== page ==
Community groups who help shape policing meet for national conference in Bedfordshire
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Community groups which provide independent advice and scrutiny to police forces across the country have met for their annual conference in Bedfordshire.
Some 34 police forces were represented at the National Association of Independent Advisory Groups (NAIAG) event in Luton on Wednesday (25 May).
Around 120 guests came together to discuss the work IAGs do in helping bridge the gap between policing and different communities.
Bedfordshire Police hosted last week’s event where guests heard from the likes of Chief Constable Garry Forsyth and Police and Crime Commissioner Festus Akinbusoye about the role IAGs can play in tackling things like discrimination and bias in policing.
The conference also heard from IAG members here in Bedfordshire around the crucial role they have played in helping the force deal with critical incidents from murders through to Covid-19.
Chief Constable Forsyth said: “To effectively fight crime and protect the public, we need independent advice which improves the accountability of policing through a transparent approach.
“Our IAG provide that invaluable service to us and make sure we consider the broadest possible picture when we make big decisions.
“It was a real honour for us to host this national event and showcase the positive, progressive work that is taking place to improve policing here in Bedfordshire.”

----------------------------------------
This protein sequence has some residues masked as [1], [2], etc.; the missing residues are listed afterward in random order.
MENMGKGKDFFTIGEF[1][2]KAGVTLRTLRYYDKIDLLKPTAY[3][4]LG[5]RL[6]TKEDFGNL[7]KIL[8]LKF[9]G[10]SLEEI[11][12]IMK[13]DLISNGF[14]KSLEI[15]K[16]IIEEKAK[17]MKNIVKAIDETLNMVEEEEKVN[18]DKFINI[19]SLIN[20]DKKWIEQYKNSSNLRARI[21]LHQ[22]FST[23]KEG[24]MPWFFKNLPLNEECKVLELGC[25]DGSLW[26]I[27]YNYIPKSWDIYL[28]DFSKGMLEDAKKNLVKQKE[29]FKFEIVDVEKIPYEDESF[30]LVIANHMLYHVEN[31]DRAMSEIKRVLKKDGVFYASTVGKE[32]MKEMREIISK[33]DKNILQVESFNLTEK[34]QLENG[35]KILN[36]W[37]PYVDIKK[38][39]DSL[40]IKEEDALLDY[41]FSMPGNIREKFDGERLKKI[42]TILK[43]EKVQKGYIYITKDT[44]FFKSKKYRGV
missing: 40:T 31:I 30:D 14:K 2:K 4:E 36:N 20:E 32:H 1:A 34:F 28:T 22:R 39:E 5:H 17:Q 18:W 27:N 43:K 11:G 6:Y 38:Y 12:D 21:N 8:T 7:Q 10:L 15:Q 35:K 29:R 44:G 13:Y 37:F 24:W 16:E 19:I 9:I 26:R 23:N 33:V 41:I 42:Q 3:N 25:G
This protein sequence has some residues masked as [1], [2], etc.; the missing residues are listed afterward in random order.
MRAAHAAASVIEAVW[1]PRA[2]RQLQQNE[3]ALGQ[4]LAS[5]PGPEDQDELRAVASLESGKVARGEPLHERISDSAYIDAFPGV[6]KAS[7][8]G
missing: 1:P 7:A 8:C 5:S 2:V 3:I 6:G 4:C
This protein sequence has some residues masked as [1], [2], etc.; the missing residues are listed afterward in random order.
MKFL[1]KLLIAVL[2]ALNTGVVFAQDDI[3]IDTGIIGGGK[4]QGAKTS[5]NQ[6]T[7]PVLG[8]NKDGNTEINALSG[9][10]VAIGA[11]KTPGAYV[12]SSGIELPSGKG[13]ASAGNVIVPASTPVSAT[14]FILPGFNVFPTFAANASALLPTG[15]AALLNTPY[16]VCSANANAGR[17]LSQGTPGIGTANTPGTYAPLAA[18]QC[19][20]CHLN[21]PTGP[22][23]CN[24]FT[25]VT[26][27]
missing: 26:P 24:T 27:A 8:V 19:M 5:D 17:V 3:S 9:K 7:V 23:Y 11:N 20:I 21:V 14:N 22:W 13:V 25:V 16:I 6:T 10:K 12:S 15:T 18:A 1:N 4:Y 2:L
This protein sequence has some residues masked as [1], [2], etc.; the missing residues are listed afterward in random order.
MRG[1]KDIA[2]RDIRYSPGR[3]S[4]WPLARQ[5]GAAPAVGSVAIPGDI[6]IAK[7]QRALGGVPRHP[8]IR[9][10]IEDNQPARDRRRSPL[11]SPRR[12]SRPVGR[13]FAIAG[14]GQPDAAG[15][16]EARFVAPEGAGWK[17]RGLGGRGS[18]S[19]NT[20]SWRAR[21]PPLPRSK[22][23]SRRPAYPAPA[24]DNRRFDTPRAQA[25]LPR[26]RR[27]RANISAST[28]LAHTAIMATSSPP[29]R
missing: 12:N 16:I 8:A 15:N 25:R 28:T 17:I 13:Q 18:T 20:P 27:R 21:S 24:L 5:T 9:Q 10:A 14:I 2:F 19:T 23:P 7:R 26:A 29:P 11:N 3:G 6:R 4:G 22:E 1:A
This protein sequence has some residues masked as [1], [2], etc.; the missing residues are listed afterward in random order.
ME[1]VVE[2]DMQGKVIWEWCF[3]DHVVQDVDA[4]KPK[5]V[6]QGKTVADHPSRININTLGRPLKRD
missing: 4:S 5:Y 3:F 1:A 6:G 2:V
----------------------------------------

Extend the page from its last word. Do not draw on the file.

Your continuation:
Commissioner Akinbusoye said: “I was humbled to welcome so many passionate people who care about policing to Bedfordshire last week.
“IAGs are a vital body of volunteers who do great work as critical friends to policing in the county as well as across the country.
“It was not lost on me that last week’s event coincided with the anniversary of the death of George Floyd and the publication of a new plan to tackle racism in policing.
“Our communities have a crucial role to play in helping us to do that and our IAGs should be absolutely central to this progress.”
Nigel Taylor, chair of the Bedfordshire South IAG, said: “It was so good to welcome IAG members from all around the country to Luton. I have long believed that Bedfordshire is the nation in microcosm and that many good qualities worked out here may be solutions for the wider nation.
"The role of the IAG is to be 'critical friends' to the police. It means keeping a diverse and critical eye in order to produce better policing. This is very often an awkward position to maintain. We mustn't just be critical or purely friendly – we've got to be both to do the best for our diverse community.
"This conference was not only an opportunity to celebrate successes but to encourage better policing nationally, especially it's interaction with diversity."
John Barlow, the chair of the NAIAG, said: “The National Association of Independent Advisory Groups was established to co-ordinate best practice across police advisory groups throughout the UK.
“NAIAG was formally inaugurated at its annual conference and AGM hosted by Bedfordshire Police in Luton with some 34 forces represented. Independent Advisory Groups (IAGs) were brought into being following the dreadful murder of Steven Lawrence more than 25 years ago.
“Bedfordshire Police was asked to sponsor this first conference as it is a beacon of best practice and we knew that other IAGs would be inspired to see how advisory groups can make a significant contribution to policing.”